Well last page. Gotta close er up. Take Care Dawn . . . I’m still surviven. A little crazy but still comin through. 4-now Love Lee


November 18th, 2012 / 2:46 pm


Gleaming with the inconsequential, my constant interest in the literature of the obscure grows. Meanwhile, we all shrink and decay into our modern selves, over-popularing each other’s realities with endless nonsense records of our existence. People seem to disappear into websites. The litany of modern life. The digital record: always forgotten but never gone. The Internet is a hyper-intensification of my impulse to explore the absurdly irrelevant, the abjectly marginal. Everything on the internet just sticks around like a bar friend, drunk at a house party. A funny costume from the 90s and there hyperlinks you won’t touch. Sweaty skin under the light in the living room in a bad photo from the time before good digital cameras. 2.1 megapixels. The web content is profoundly un-useful. It fades into this extreme distance from relevance, but yet never totally decays. This is the asymptote of doom literature, the heating-up of total irralvence, in a context of viral-seeking buzzworthiness. The 0 views, 0 comments culture that I seek, very nearly condences on one particular commerce site.


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November 15th, 2012 / 1:21 pm

Excerpts & Random & Reviews

My Secret Life – An Erotic Diary of Victorian London (1902) – Selected Subheadings

My aunt’s backside. – Haymaking frolics. – Romance and sentiment. – My father dies. – A wet dream. – My letch for a little one. – Funking consequences. – Nelly consents. – Fred looks on. – A saucy valet. – Low-class fucksters.   READ MORE >

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November 12th, 2012 / 5:20 am

I still work, motherfucker–New Sam Pink!

Electric Literature’s Recommended Reading this week is an excerpt from Sam Pink‘s forthcoming novel, Rontel, which is coming Valentine’s Day 2013 in print form from Lazy Fascist Press (kudos to Cameron Pierce!), as well as in a digital edition via Electric Literature. EL has also posted an animation of one of the sentences:


I found the excerpt hilarious and enjoyable and good. Sam is one of my favorite authors. I assume a lot of people who come to this site already love Sam Pink or suck, but if you don’t know him, he is a very clever author, darkly comic with some other thing going on.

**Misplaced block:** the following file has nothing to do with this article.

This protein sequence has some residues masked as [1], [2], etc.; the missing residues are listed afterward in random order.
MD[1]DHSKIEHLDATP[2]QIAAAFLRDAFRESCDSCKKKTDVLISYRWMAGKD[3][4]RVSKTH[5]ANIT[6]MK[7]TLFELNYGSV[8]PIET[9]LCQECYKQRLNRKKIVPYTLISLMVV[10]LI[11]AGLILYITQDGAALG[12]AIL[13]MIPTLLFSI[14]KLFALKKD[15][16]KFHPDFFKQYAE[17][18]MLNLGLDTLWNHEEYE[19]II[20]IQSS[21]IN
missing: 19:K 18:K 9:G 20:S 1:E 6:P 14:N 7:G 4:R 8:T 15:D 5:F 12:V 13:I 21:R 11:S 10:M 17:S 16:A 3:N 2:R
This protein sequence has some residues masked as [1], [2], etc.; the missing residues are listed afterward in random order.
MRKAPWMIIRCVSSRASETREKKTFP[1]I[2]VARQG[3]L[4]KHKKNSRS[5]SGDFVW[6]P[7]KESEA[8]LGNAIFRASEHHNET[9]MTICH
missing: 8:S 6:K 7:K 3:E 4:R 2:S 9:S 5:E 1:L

Some excerpts from the excerpt:

And also:

Viva Sam Pink!

Excerpts & I Like __ A Lot / 4 Comments
November 7th, 2012 / 2:36 pm

select comments on “Zen Garden” and other youtube meditation videos

As the title of the post suggests, here are some comments I found on Zen Garden, Simple Meditation and other youtube  videos I enjoy:

i’m a wolf, my criminal background says it all, fuck sheep. i eat them.

When I went to the warm hole there was no left up down right.

no need for ‘great longing’ when we are already the ocean we just need to remember.

what the fuck are you talking about srsly

thinking of turning my back porch into an “asian bath house” now…paper lanters bamboo curtains…candles lit…whos with me? lol :)

So he’s saying eat my body and live forever.

that buddha looks like my wife…

The Pleiadian star system is in fact our core essence, our ancestral home.

Is it wierd if I wack off to this ?

God is _________fill in the blank!!!!!

2012 marks the beginning of a global Golden Age of Peace and Oneness. Please check my channel for more.

so like crouching tiger hidden dragon sword fight to the death or some memoirs of a geisha type shit…

my true self is stillllll innocent…i think i am not and telll others I am anything but innocent but i realise now that i am in fact a child…

Satan is very happy with you


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July 24th, 2012 / 11:32 am

The company writes a novel per year

The ancient art of the annual report. A book written to ensure investors that their money is safe, that work is being done, profits cleared, America marches forward to the beating of motion of the Invisible Hand of capital. Whether you’re a non-profit, a .EDU, a religious organization, or a major bank, everything is smooth and calm between these pages baby. It’a all less relevant now of course – investors need daily information, not yearly. But there is still something very nice about the idea of an annual report. The plot is always the same, the characters are mild, their decreasing quality of life is the small repetitive tragedy. These are the stories that organizations want to believe about themselves. I believe them.


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June 28th, 2012 / 11:43 am